A tongue-in-cheek but also painfully earnest look at pop culture and anything else that deserves to be ridiculed while at the same time regarded with the utmost respect. It is written by Matt Marrone and emailed to Stu Horvath, who adds any typos or factual errors that might appear within.
I am terrified of my own brain. It blurts out stupid things regardless of my mouth. It shakes me to the core with stress and anxiety. It can’t seem to recall so many things, from baseball team rosters to the names of casual acquaintances and co-workers, to promises I’ve made to my wife. Of course, I have my theories as to why this is, but as those theories are mere crackpot creations of my misleading and horrifying brain; they can’t be trusted.
Perhaps that’s why “Doing the Right Thing” slays me. The song, by a British band called Daughter, and on an album, Not to Disappear, that won’t be released until next year – devastates me. I doubt I’m alone in this reaction, but I find myself listening to the song almost masochistically, as if I’m watching a horror flick and waiting for it to make me jump.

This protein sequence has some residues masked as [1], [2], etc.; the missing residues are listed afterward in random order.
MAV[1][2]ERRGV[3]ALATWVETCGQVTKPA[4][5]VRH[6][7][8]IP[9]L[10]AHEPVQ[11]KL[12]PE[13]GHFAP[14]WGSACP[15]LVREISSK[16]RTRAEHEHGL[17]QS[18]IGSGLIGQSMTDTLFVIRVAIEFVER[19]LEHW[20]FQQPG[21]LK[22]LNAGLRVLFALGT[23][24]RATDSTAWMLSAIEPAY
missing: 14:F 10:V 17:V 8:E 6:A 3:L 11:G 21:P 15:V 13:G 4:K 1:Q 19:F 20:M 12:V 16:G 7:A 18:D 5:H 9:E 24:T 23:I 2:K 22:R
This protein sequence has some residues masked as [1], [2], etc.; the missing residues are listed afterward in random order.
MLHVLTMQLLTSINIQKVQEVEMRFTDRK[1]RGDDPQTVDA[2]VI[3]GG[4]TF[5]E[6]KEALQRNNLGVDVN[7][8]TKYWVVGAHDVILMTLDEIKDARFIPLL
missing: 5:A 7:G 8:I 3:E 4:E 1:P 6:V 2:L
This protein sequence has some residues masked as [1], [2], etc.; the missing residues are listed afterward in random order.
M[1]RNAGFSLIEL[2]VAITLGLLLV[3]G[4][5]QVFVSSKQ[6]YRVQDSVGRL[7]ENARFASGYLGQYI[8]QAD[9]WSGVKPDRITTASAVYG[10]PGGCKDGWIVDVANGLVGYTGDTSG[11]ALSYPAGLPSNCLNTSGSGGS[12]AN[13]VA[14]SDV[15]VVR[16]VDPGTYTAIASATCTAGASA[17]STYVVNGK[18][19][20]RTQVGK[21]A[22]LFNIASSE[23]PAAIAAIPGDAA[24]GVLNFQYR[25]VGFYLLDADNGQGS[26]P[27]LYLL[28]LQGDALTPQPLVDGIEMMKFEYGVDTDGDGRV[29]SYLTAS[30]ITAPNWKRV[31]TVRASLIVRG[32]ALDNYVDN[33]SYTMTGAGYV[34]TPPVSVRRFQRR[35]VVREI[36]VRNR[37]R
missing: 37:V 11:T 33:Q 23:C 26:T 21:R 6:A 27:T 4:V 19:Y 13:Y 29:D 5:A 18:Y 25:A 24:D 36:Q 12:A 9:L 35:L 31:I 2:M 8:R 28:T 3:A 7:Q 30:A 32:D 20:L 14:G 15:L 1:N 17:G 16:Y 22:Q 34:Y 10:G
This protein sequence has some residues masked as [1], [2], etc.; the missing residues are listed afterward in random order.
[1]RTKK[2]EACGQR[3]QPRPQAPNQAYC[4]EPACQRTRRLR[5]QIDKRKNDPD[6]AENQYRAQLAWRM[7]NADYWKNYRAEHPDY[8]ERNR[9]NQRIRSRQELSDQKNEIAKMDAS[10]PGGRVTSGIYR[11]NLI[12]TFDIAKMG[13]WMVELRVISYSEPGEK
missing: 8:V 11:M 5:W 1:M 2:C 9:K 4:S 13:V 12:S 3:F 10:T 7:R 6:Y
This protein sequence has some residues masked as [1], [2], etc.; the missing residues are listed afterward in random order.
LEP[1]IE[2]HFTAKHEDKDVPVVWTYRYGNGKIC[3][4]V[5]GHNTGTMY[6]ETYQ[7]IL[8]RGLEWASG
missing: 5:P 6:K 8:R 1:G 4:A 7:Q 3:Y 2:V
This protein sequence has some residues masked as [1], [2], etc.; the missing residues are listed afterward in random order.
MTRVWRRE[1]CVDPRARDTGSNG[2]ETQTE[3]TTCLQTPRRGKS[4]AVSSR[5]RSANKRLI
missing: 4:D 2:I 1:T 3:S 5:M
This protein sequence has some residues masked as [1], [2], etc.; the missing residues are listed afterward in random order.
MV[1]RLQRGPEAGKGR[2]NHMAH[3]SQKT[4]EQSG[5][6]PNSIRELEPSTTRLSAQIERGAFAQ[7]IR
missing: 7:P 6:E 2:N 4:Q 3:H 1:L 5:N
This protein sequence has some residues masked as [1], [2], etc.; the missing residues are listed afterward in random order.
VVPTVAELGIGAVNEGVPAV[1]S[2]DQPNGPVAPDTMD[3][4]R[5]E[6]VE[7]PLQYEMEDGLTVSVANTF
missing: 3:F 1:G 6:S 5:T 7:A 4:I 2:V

And it does.
“Doing The Right Thing” is a song about dementia. It’s a universal fear and I guess it should make me feel better that I’m not the only one who’s afraid of being trapped inside their own mind. Perhaps a longing for that communal comfort is why I listen to it.
Still, as much as I try to play records around the house and dance with my 3-month-old son, 95% of my music listening time is solitary. Being human means there are going to be moments you can’t share with others, which is why live concerts – and singing along with a crowd of hundreds or thousands to words you all know by heart – means so much to music lovers.
Listening to recorded music and analyzing it isn’t the most appealing social activity, and the more popular songs often play comfortably in the background while you do something else, or provide a beat you can dance to. The crushing ones are likelier to be absorbed alone; just you and a lone voice of despair – longing and forlorn – singing through your headphones.
As such, “Doing the Right Thing” is not for the faint of heart. To me, the most devastating verse ends in the refrain, and is about what the protagonist envisions for herself in a future ravaged by Alzheimer’s:
And when it’s dark, I’ll call out in the night for my mother.
But she isn’t coming back for me – cause she’s already gone.
But you will not tell me that, cause you know it hurts me every time you say it.
And you know you are doing the right thing.
You must know you are doing the right thing.